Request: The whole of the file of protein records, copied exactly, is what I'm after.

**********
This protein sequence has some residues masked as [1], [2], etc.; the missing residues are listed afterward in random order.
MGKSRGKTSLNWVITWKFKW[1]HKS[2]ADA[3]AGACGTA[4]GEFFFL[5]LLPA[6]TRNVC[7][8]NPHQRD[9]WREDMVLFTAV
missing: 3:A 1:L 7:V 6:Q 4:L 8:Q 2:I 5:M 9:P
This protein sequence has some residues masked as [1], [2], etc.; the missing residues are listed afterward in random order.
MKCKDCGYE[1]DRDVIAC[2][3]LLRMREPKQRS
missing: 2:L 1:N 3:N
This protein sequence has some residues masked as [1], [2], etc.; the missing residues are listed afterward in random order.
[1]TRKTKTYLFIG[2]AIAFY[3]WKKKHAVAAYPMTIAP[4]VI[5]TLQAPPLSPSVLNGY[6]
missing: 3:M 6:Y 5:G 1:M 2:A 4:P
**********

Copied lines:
This protein sequence has some residues masked as [1], [2], etc.; the missing residues are listed afterward in random order.
MGKSRGKTSLNWVITWKFKW[1]HKS[2]ADA[3]AGACGTA[4]GEFFFL[5]LLPA[6]TRNVC[7][8]NPHQRD[9]WREDMVLFTAV
missing: 3:A 1:L 7:V 6:Q 4:L 8:Q 2:I 5:M 9:P
This protein sequence has some residues masked as [1], [2], etc.; the missing residues are listed afterward in random order.
MKCKDCGYE[1]DRDVIAC[2][3]LLRMREPKQRS
missing: 2:L 1:N 3:N
This protein sequence has some residues masked as [1], [2], etc.; the missing residues are listed afterward in random order.
[1]TRKTKTYLFIG[2]AIAFY[3]WKKKHAVAAYPMTIAP[4]VI[5]TLQAPPLSPSVLNGY[6]
missing: 3:M 6:Y 5:G 1:M 2:A 4:P